Fresh from a key court victory, Albany’s Empire State Development Corporation (ESDC), via its subsidiary, the Brooklyn Arena Local Development Corporation (BALDC), yesterday approved the issuance of up to $800 million in bonds for the construction of the Atlantic Yards basketball venue, sponsored by developer Bruce Ratner.
What is state and city taxpayers’ obligation here?
As A/Y blogger Norman Oder reports, up to $650 million of the financing would be tax-exempt (meaning that the state and city, as well as the feds, are losing the value of the taxes). The rest would come in taxable bonds.
Technically, the bonds don’t enjoy state backing or ESDC backing. They will rely on revenues for their repayment. Ratner will make “payments in lieu of taxes” for the tax-exempt bonds, and he’ll use money from other arena-related revenues (not well-defined at the moment) to pay back the junior, taxable portion.
ESDC officials said yesterday that the arena will garner investment-grade ratings, but none of the three major ratings agencies has released a report yet.
Are potential investors really counting on the arena’s revenue to be enough? As the Wall Street Journal reported last month,
The past year has seen top sports teams including the New York Yankees, New York Giants and New York Jets struggle to sell premium seats and luxury suites in new stadiums. The Nets, meanwhile, are a struggling franchise that lost more than $30 million last season playing at the Izod Center in New Jersey.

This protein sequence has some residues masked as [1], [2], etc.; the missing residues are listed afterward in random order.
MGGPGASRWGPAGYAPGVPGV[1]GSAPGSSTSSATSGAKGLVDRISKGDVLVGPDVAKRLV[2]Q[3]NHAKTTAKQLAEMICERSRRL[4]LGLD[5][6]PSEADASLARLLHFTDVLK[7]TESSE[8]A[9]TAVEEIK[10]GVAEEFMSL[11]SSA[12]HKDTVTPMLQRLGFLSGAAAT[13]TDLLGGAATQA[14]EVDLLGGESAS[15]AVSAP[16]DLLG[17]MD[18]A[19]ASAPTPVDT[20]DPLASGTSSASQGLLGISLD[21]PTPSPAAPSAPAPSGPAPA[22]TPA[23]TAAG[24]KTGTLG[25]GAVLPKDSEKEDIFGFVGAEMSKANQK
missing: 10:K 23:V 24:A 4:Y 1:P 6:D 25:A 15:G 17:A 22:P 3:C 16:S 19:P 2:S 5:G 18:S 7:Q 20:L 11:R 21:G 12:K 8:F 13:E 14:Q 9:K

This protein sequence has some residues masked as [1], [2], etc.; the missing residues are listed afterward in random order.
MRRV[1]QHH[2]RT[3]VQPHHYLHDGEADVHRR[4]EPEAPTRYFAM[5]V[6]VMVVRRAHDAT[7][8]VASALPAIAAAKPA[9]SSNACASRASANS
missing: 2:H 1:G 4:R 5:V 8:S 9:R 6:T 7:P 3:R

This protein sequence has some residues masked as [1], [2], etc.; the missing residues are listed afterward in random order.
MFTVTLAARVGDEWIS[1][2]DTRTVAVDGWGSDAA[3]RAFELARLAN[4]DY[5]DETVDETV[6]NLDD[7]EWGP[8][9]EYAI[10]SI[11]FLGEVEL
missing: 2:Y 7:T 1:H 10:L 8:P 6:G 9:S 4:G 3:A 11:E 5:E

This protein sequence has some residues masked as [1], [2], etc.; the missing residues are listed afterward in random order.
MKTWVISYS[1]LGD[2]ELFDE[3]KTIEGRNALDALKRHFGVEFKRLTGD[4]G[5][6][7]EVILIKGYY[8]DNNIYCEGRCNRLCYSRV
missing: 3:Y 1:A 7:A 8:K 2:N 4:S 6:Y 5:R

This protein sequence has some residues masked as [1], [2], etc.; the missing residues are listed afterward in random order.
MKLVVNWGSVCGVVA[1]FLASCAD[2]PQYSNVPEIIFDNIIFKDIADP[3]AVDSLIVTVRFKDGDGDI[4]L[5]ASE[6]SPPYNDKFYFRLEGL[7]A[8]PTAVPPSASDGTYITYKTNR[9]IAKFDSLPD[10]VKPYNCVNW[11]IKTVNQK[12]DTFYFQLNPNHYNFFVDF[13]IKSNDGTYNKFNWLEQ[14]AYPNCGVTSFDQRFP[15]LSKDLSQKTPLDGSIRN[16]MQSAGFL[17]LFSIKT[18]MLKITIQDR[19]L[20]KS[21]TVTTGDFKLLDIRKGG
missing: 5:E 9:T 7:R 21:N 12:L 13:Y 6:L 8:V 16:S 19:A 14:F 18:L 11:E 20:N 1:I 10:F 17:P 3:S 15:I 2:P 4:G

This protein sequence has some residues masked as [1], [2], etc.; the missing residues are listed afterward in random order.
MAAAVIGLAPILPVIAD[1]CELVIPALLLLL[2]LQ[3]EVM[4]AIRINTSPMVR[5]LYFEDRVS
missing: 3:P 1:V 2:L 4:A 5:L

Plus, Ratner must sell the bonds by December 31 to meet the IRS’s deadline for tax-exempt issuance backed by payments in lieu of taxes (which won’t be allowed in the future). It’s unclear how much due diligence potential investors can do in a month on a complex financing in an uncertain investment environment that doesn’t offer many comparable benchmarks.
So, perhaps potential investors are counting on something else instead.
The possibility is that bond investors will simply rely on Atlantic Yards being “too big to fail” — that is, they’ll figure that New York State and City have invested so much political capital in the project that they’ll step in to make up for any revenue shortfalls.
Yesterday, ESDC officials didn’t exactly disabuse anyone of this notion, according to Oder’s account.
When a WNYC reporter asked if ESDC would let the bonds default “if Ratner can’t make these payments,” ESDC lawyer Jonathan Beyer said coyly, “I don’t know if I’d characterize it as willing. It’s just that the documents do not require us to make any payments.”
When the reporter tried to pin the state agency down, saying that “you might actually decide … to bail out these bonds,” ESDC chief financial officer and BALDC president Frances Walton said “that’s speculation.”
Ahead of any bond sale, Gov. Paterson and Mayor Bloomberg should make it crystal-clear, publicly and to potential investors, that no New York State or City entity will step in to make up for any shortfall in Atlantic Yards’s revenues, even if it means a bond default.
Otherwise, the governor and the mayor are just playing a dangerous game with investors — a game that could end up costing New Yorkers even more money that should instead go to critical infrastructure projects such as subways and bridges.
We have enough “too big to fail” in this town.